Hank Von Hell, the former singer of the Norwegian death punk band Turbonegro, was forced to delay his North American tour. This was due to issues with his visa caused by the recent government shutdown. MF Ruckus, who was scheduled to open for the punk legend, didn’t let that stop the rock. The musicians recruited two other local bands and delivered a pulse-pumping ear popping extravaganza to the masses.
MF Ruckus has been dealt a bad hand lately. Guitar player Parker Clark-Whitton recently left the band. Their bass player Logan O’Connor had to have surgery on a torn bicep. And vocalist Arron Howell just lost his bartending gig. Despite all their troubles, they managed to put on a hometown rock show. Anyone with a Hank Von Hell ticket got into the event for free.
Appearing in his signature red jumpsuit, Aaron Howell came on stage like a man on a mission. And that mission was to rock. Andy Bercaw filled in on the bass quite nicely and guitar player Tony Lee seamlessly took on all guitar duties. After the band went through their crowd-pleasing originals, Howell announced they were going to play some cover songs from their previous incarnation The Legendary Eskimo Brothers. They played Thin Lizzy’s Dancing in the Moonlight (It’s Caught Me in It’s Spotlight). It’s hard to pull that song off without a saxophone player, but they did. The closure was Ted Nugent’s Stormtroopin’ with two amazing solos by Lee that would make Uncle Ted proud.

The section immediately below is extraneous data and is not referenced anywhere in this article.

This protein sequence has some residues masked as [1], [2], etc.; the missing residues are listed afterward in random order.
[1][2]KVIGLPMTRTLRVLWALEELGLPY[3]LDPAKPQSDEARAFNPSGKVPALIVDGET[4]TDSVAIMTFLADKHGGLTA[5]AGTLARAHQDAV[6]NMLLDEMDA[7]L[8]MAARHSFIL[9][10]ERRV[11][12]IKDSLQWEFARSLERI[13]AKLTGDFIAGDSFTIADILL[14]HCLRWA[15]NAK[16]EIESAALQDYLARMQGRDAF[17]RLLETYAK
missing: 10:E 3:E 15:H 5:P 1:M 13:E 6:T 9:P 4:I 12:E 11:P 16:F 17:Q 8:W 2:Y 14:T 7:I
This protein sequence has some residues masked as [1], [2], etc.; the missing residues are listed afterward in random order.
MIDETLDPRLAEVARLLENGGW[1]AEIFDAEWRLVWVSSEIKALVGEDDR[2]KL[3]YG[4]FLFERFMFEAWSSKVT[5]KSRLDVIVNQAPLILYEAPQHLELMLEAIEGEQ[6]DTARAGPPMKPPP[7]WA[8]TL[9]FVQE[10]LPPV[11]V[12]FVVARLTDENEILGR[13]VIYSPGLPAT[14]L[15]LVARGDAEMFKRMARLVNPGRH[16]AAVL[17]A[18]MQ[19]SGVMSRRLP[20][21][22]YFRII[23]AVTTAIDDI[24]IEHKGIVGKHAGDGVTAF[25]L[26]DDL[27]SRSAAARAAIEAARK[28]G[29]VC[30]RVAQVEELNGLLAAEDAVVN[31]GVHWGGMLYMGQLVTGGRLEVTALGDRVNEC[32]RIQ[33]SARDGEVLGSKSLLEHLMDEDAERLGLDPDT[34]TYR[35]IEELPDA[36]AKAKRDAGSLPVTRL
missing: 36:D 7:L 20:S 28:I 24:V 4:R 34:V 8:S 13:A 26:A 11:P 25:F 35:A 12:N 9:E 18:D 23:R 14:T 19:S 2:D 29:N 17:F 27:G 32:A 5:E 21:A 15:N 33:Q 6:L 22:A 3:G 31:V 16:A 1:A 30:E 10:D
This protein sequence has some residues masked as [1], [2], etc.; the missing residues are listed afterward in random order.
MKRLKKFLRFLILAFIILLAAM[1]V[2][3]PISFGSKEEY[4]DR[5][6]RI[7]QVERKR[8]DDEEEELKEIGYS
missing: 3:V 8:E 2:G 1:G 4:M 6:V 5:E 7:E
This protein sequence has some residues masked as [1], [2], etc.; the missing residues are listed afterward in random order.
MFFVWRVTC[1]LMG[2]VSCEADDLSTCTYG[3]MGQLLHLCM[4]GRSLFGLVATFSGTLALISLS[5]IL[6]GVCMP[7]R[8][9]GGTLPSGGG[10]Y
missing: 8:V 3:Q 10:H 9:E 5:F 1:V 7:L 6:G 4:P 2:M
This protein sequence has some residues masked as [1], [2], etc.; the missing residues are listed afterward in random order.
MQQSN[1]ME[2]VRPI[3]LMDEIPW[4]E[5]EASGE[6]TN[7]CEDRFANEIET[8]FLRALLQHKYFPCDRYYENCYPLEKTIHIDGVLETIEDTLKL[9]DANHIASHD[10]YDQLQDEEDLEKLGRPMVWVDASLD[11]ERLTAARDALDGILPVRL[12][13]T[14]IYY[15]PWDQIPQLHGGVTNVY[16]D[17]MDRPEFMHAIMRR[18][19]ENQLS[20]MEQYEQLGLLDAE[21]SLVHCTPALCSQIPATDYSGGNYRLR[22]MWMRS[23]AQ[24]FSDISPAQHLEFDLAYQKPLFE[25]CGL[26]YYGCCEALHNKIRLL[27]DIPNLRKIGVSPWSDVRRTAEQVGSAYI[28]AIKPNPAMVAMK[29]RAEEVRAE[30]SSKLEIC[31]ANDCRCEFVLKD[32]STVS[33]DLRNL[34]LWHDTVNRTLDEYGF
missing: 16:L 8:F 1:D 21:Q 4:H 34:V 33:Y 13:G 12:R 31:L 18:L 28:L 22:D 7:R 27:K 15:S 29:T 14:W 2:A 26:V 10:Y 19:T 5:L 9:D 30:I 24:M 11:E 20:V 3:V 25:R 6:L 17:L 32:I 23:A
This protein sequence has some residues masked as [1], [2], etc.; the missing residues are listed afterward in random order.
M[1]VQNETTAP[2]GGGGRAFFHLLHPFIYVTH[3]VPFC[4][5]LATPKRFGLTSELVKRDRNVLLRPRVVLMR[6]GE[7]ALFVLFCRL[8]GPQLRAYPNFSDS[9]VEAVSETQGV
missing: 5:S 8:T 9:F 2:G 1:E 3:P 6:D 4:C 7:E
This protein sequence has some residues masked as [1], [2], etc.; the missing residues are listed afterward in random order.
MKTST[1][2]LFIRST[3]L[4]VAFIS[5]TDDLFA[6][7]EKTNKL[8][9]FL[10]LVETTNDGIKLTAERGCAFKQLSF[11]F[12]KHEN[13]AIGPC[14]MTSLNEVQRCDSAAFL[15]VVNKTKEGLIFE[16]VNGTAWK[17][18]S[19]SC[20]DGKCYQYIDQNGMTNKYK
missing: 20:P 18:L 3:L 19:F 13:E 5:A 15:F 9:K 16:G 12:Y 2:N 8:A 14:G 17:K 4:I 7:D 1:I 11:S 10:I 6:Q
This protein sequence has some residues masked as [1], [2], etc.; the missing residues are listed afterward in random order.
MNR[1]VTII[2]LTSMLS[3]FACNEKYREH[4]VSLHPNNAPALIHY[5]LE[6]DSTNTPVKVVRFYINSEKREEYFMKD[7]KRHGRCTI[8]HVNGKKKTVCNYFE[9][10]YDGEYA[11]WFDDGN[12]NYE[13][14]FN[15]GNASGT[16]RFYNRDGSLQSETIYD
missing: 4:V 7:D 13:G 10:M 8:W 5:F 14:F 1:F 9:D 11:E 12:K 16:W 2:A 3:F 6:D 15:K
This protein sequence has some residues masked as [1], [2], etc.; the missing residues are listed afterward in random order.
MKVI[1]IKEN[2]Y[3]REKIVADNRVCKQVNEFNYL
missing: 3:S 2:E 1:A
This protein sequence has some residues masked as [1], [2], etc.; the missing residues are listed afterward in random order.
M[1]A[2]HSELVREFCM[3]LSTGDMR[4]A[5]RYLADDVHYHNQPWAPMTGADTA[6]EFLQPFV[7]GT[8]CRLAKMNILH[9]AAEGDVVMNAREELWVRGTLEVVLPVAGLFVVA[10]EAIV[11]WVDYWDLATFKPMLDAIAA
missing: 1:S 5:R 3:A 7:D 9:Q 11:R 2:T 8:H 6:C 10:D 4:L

The second band on the nights line up Hail Satan’s lead singer politely asked the crowd, “Are you ready to worship the devil?” That’s when a firestorm of songs was launched at the audience. Jake Fairly who could easily be actor Adam Scott’s evil doppelgänger led the band through songs about a pledge, alcohol, and a killing spree. The most shocking moment was their cover of Ben E. King’s Stand By Me. They managed to make the feel good lyrics transform into a frightening plea. Fairly concluded by telling the audience, “I love you and want to kiss you.” Not too many people singing in front of an upside down cross express such affection. Fairly illustrated MF Ruckus’ graphic novel series The Front Lines of Good Times. The limited release of volume two was sold at the show.
After waiting more than fifteen minutes for the opening band to start, Head Trauma came on stage to tell the audience that the delay was caused by their drummer taking a sh*t (keeping Denver classy). When the music finally started, loud scream songs about questioning your sexuality, Korean hookers, and crashing a car were performed.
See you at the next show. I’ll be wearing a red jumpsuit next to the upside down cross.